The latest column from The Straight Dope exemplifies more or less how I feel about the environmentalist movement: We should all be looking for ways to improve the environment, but those little, easy things you do really don't make much of a difference. The stuff that matters is going to be the hard stuff that no one wants to do.
In this case, the column is about whether the switch from incandescent light bulbs to CFLs is good for the environment. While the dangers of CFLs were certainly overplayed, the fact is that in the end it makes very little difference.
There are plenty of reasons for this, and they are all more or less rooted in common sense. The main thing many people forget about is opportunity cost: by making a consciously "green" decision, you're only doing something that is better than the next worst thing. Another issue is the substitution effect. When gas mileage goes up, we don't burn less gas, we drive more; this cancels out the effect to the environment. Something similar may happen here (as pointed out in the above column): with worries reduced due to better efficiency, we'll just use light more often and be less careful about letting the porchlight on.
It's psychological, too; for example, I am a recycling skeptic. I think the costs are higher than the benefits (or at the very least neutral), but more importantly people who recycle think they are "doing their part," so don't engage in those things that could legitimately help the environment (and, of course, are more inconvenient than chucking a pop bottle in a green bin).
On top of all this, of course, is the ugly layer of government action: I don't think that it's right that the government bans incandescent light bulbs. Sure, they are inefficient, but to extrapolate the case that energy consumption is enough of a free-rider problem and therefore saving mere fractions of energy in the overall scheme of things is worth forcing consumers to a different kind of lighting is just wrong.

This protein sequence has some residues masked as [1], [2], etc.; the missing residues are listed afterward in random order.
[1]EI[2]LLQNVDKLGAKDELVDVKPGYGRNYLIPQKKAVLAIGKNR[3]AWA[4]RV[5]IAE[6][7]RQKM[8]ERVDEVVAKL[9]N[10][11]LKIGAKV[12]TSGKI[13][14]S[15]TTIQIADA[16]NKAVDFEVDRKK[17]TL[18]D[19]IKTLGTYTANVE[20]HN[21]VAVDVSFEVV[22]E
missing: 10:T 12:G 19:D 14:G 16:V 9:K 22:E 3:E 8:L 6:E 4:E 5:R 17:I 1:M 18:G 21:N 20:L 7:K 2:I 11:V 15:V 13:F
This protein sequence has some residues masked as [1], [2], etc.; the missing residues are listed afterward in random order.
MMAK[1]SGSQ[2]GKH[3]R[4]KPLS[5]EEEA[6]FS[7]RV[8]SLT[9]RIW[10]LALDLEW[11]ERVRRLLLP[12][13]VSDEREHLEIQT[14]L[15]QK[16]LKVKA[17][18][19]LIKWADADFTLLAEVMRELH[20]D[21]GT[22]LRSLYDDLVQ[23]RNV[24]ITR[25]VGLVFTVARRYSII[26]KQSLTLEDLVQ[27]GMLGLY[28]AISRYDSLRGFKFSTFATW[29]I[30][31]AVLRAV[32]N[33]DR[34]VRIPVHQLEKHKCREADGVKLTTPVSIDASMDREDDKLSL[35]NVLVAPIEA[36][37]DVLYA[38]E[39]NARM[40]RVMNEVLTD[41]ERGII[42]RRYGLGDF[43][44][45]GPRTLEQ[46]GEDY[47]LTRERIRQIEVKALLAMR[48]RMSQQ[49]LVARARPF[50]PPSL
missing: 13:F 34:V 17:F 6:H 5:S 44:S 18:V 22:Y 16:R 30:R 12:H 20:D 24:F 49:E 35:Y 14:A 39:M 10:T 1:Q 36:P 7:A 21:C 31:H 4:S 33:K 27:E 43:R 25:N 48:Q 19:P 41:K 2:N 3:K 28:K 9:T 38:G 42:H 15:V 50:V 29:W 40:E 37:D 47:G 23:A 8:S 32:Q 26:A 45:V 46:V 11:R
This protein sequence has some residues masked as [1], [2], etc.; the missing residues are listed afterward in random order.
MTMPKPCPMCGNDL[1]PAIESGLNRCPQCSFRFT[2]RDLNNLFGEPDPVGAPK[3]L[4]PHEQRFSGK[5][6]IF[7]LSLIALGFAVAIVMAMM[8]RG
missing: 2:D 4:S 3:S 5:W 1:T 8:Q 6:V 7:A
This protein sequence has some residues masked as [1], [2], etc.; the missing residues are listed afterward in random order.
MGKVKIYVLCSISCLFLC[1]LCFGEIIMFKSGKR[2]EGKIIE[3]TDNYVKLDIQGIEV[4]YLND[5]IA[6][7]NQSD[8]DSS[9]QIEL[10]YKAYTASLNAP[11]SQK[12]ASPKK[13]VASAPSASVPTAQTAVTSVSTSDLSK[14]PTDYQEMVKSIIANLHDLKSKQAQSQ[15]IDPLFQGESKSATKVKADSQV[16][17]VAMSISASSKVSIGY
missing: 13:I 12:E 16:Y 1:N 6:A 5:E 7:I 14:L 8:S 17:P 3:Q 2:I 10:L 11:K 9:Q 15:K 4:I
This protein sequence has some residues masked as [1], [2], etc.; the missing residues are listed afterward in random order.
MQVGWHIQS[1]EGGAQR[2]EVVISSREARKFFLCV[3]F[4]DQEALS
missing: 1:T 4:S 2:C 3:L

Since nearly all behavior-centric "solutions" to saving the environment will fall victim to this, my theory has always been that only a large-scale massive change in how we consume energy will help us. (Energy isn't the only environmental concern, but it's by far the worst offender.) I'm not saying all green initiatives will fail. Many newer building codes make economic sense, for example, since regardless of whether you want to save the earth, you still want to save cash on energy costs. And yet if they made economic sense, people would do it anyway--so why should the government step in?* Likewise, certain painfully wasteful activities have micro effects: X amount of chemicals won't hurt us, realistically speaking, but when they are concentrated in a specific location it's certain to damage the water supply. So this isn't a call to banish all environmental regulations: it's a call to 1) make sure a realistic cost/benefit analysis has been done, and 2) concentrate on the stuff that matters.
*I'll grant that there may be an issue of scale here. If a new environmentally-friendly device is developed but the costs are way too high to be economical, it's possible that via subsidy/tax credit/brute force, the government can get people to buy enough that the economies of scale kick in and it does, legitimately, make economic sense. I am torn as to whether this is a legitimate function of the government even though the end result is that of combating an externality; my libertarian heart says no, but my realistic side knows that a gentle ushering of "adopting" such things via tax credits to help cure pollution wouldn't be the worst thing in the world.